Note: I know this is very basic stuff, but I would've found this helpful when I did it. Plus I wanted to see how much work it was to do a write-up and would I have the patience to do a write-up on something like this(?):
Comprehensive GReddy turbo installation
It's just a kitchy little mod like the euro-trunk insert I'm doing next. Please don't call it 'Rice'....
...the term would be 'Kraut'
This steering-wheel swap was done on a 2002 AMG C32. Probably all Mercedes steering-wheel swaps will be similar, but things like a heated wheel, paddle-shifters etc... will change the procedure slightly.
A fairly detailed W210 swap how-to can be found here.
Obviously any time your doing something to or near an airbag, you should take precautions suggested by your vehicle's manufacturer. Even if the airbag didn't hit you in the face, you still have dangerous gasses and a huge mess and expense if you accidentally trip it's trigger. In the case of the W203, it's sufficient to keep the key out of the ignition during the procedure. Placing the key in the ignition at any time while the airbag is disconnected will throw an SRS fault code and only a dealer can clear it. Disconnecting the airbag and reconnecting it is fine as long as the key is out of the ignition.
As paranoid as I am, I didn't disconnect the negative battery lead as recommended by my shop, but I did establish visual contact with my keys at key moments in the procedure.:icon_redf
I pulled the stock steering-wheel (nearly identical to what's found on my wife's 4-matic wagon...
...which is pretty mundane given the general manner of any AMG)
My replacement is the steering-wheel from an F1 Medical car!!!
(which is a station-wagon itself - the irony is unbearable)
Here's the medical car steering-wheel
I used the following tools for this swap in (this order)
Small common screw-driver
10mm Allen socket
1. The wheels should be pointed straight-ahead. Fully telescope the steering-wheel and locate the two small holes with T30 Torx screws about a 1/2 inch in.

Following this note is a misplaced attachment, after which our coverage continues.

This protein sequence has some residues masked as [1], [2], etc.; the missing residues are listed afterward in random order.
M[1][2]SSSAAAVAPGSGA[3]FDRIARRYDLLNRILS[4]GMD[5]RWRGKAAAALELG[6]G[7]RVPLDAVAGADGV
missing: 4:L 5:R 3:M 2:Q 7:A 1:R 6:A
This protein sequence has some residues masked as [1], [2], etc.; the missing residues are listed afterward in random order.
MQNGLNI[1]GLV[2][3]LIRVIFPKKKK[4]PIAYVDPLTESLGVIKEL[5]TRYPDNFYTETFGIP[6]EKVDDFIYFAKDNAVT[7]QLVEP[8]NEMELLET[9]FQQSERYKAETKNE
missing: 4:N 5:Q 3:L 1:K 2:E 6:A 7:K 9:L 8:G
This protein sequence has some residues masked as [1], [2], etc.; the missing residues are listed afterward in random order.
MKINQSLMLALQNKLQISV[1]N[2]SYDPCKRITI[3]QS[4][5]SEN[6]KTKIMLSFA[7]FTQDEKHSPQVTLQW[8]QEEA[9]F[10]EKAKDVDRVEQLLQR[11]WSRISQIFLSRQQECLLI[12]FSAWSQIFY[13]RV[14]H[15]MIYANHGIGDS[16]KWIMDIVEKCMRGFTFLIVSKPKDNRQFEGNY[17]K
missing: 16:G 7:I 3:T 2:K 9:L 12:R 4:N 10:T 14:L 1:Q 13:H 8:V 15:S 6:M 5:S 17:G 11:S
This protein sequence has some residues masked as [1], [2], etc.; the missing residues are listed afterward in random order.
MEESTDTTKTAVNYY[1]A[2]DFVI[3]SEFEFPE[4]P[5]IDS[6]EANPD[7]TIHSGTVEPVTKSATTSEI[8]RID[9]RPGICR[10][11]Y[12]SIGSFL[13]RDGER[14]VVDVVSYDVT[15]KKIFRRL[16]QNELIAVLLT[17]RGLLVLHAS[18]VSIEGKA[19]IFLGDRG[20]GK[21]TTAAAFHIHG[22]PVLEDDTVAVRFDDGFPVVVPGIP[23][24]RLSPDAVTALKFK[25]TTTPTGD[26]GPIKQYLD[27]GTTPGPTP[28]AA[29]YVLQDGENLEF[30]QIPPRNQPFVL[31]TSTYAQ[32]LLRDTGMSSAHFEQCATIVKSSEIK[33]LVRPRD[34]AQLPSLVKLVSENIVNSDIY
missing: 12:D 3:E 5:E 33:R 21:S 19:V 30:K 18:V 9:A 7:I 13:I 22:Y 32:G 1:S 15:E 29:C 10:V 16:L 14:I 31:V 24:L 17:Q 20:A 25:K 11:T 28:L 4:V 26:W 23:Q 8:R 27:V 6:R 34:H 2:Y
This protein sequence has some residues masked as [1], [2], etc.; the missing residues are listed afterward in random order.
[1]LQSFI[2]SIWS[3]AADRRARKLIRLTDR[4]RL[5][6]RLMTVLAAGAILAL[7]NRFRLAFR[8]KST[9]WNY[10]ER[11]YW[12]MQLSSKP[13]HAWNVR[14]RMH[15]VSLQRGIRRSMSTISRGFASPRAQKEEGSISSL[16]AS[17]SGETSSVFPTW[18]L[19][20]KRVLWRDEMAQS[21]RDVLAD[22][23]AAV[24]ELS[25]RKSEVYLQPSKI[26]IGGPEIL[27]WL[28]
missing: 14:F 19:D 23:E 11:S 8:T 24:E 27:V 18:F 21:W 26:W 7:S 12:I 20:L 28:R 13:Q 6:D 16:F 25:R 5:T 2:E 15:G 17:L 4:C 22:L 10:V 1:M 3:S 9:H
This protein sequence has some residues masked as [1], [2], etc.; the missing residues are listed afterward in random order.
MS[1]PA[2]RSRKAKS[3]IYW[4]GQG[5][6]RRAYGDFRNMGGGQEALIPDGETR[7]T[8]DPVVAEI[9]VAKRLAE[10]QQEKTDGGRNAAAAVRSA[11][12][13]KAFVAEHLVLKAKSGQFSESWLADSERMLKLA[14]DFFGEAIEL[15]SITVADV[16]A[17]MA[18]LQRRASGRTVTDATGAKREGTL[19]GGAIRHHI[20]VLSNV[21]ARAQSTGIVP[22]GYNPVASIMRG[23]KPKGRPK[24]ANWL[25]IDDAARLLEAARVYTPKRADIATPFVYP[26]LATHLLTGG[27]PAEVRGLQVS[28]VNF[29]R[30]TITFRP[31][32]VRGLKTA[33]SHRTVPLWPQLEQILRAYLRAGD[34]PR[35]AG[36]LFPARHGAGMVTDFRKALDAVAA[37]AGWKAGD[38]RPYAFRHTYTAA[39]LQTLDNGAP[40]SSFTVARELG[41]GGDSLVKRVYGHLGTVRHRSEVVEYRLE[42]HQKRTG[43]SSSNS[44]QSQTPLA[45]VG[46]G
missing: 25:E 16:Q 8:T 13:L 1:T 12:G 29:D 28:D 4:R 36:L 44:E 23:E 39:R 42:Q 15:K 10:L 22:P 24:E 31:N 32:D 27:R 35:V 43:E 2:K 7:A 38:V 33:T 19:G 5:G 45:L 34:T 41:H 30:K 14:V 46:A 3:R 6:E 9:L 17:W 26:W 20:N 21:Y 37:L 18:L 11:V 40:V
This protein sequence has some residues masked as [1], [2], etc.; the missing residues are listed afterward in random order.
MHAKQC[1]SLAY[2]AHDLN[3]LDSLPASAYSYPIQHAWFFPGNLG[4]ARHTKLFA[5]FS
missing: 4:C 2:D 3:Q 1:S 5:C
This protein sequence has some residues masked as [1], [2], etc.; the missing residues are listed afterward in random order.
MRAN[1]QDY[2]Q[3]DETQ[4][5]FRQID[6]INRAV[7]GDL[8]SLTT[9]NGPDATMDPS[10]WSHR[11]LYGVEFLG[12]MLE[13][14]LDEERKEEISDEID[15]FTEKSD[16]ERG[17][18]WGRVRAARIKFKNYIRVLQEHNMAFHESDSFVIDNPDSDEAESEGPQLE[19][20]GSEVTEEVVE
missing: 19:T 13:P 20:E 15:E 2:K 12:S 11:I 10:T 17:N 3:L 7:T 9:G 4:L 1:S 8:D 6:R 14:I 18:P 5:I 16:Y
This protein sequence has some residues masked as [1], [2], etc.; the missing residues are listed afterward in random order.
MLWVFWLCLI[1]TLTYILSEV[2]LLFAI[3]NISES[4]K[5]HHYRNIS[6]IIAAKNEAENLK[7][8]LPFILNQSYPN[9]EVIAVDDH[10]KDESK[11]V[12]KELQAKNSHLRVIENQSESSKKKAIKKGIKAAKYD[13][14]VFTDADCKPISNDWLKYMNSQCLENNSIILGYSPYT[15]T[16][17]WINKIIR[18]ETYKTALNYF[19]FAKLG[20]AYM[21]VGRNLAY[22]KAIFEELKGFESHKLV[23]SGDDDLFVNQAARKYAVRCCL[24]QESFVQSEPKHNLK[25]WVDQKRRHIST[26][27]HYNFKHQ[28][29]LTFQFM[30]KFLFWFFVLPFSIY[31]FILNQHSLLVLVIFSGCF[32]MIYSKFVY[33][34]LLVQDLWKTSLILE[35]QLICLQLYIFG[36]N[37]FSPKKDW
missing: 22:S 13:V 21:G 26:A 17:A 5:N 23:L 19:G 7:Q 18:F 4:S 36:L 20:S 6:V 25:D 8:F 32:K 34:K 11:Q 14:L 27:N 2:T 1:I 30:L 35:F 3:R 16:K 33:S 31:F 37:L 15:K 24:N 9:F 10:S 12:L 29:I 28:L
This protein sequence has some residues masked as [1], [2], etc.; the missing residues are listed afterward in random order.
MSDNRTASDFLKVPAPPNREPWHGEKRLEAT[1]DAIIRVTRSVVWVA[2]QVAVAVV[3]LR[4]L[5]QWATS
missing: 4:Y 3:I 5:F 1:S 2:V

Right side of steering-column
Left side of steering-column
2. Remove the T30 Torx screw inside each.
For the Torx, my T30-driver was too long, even with the wheel fully telescoped so I used a T30 bit on a 1/4" socket attached to an extension from my smallest socket wrench. The T30 Torx screw will loosen completely, but it won't fall out as it's part of the assembly.
On the left-hand side I had to flip the turn-signal all the way up to get the tool in there.
3. Gently tilt the airbag down and away from the steering-column and disconnect the upper lead - Yellow Jacketed wires with a black, plastic clip.
4. Locate the two airbag leads. Use a small common screw-driver head to flip up the small tab with a looping piece of plastic. Do this for both leads (Yellow and Green on my car)
Use the screw-driver's head to pry up the tab like this
It comes straight out and will look like this when it's all the way out
Pull the entire plug straight out - it should come out pretty easily. Now do the same thing with the green plug.
5. The airbag assembly should now be completely free. Place it in a safe, clean location with the Mercedes Star facing up (I've heard that they are really safe at this point, but still, I figure if it accidentally went off, it would just blow the bag UP this way, and if it had it bag-down, then I have the metal backing of the airbag assembly going who-knows how fast in my garage).
You should now have a large Allen bolt visible at the center of the steering wheel.
6. Use the 10mm wrench to remove the counter-sunk Allen bolt at the center of the steering-column. This bolt is in there pretty tight. Even so, with my torque-wrench as a cheater bar it came right out. Have a friend hold the wheel in the manner shown. Don't work against the steering-wheel lock, you might break it.
7. Carefully pull the steering-wheel straight away from the steering-column. Guide the wires through the holes in the steering-wheel as you do. This will reveal a finely toothed inner shaft.
8. Align the new wheel with the toothed inner shaft. Carefully feed the 3 free leads through their proper holes. The steering-wheel will have notches at 0 and 180 degress which should line up with yellow or brownish dark lines on the inner shaft.
(sorry about the bad pic, my camera doesn't like close shots - I'll take a new one soon)
9. With a friend holding again, torque the counter-sunk Allen bolt to 80Nm or 60 ft-lbs
10. Plug in the green and yellow airbag leads. Connect the black top-lead. Align the airbag and attach it by tightening the T30 Torx screws from the back of the steering-wheel.
11. AMG F1 Medical Car Steering Wheel